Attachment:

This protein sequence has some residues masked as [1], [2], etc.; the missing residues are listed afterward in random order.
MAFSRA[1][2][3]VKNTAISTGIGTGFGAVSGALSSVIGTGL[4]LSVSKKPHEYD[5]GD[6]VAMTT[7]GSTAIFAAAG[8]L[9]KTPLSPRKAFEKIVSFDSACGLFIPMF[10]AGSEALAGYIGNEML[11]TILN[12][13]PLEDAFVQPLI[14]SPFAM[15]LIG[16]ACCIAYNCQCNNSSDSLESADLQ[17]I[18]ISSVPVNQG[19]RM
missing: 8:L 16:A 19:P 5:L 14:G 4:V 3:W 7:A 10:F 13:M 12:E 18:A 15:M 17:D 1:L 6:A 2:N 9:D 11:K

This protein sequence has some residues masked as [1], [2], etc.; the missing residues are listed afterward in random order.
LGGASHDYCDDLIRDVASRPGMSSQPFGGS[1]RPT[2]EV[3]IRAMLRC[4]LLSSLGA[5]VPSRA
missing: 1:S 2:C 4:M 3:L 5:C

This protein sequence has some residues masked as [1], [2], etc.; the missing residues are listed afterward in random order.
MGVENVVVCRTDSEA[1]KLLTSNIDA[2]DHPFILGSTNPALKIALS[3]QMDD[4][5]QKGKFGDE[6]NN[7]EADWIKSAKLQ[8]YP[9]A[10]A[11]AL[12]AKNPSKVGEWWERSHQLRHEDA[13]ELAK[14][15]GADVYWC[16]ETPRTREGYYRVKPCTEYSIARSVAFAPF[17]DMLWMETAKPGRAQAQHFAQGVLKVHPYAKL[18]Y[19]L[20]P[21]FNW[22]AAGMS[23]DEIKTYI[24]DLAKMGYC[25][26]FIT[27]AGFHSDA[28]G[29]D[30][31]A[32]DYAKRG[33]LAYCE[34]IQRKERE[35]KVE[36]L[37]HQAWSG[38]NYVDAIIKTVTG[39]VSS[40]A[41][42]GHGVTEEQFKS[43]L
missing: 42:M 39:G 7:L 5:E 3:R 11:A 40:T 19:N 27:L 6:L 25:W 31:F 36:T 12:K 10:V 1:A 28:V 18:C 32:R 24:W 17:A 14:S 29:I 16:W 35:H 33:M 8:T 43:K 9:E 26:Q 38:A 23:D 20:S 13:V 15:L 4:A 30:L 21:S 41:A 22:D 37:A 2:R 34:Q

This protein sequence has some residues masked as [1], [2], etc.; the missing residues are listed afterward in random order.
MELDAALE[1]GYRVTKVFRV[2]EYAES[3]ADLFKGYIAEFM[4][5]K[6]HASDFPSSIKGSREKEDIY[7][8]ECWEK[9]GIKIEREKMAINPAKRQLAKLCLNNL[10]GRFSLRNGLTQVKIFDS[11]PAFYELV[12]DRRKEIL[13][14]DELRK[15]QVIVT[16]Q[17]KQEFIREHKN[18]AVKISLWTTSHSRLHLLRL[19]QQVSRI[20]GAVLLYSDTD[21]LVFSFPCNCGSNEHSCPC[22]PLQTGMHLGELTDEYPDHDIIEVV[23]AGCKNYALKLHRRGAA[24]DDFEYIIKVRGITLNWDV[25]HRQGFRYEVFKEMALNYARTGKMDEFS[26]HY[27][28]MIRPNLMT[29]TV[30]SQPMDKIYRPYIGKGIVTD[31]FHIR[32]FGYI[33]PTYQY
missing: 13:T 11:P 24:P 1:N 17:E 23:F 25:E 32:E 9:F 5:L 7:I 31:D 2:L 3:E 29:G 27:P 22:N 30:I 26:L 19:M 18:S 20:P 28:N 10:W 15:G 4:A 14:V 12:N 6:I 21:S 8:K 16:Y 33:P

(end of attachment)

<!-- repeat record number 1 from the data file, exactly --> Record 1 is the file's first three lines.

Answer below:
This protein sequence has some residues masked as [1], [2], etc.; the missing residues are listed afterward in random order.
MAFSRA[1][2][3]VKNTAISTGIGTGFGAVSGALSSVIGTGL[4]LSVSKKPHEYD[5]GD[6]VAMTT[7]GSTAIFAAAG[8]L[9]KTPLSPRKAFEKIVSFDSACGLFIPMF[10]AGSEALAGYIGNEML[11]TILN[12][13]PLEDAFVQPLI[14]SPFAM[15]LIG[16]ACCIAYNCQCNNSSDSLESADLQ[17]I[18]ISSVPVNQG[19]RM
missing: 8:L 16:A 19:P 5:L 14:G 4:V 3:W 7:A 10:F 13:M 12:E 18:A 15:M 17:D 1:L 6:A 2:N 9:D 11:K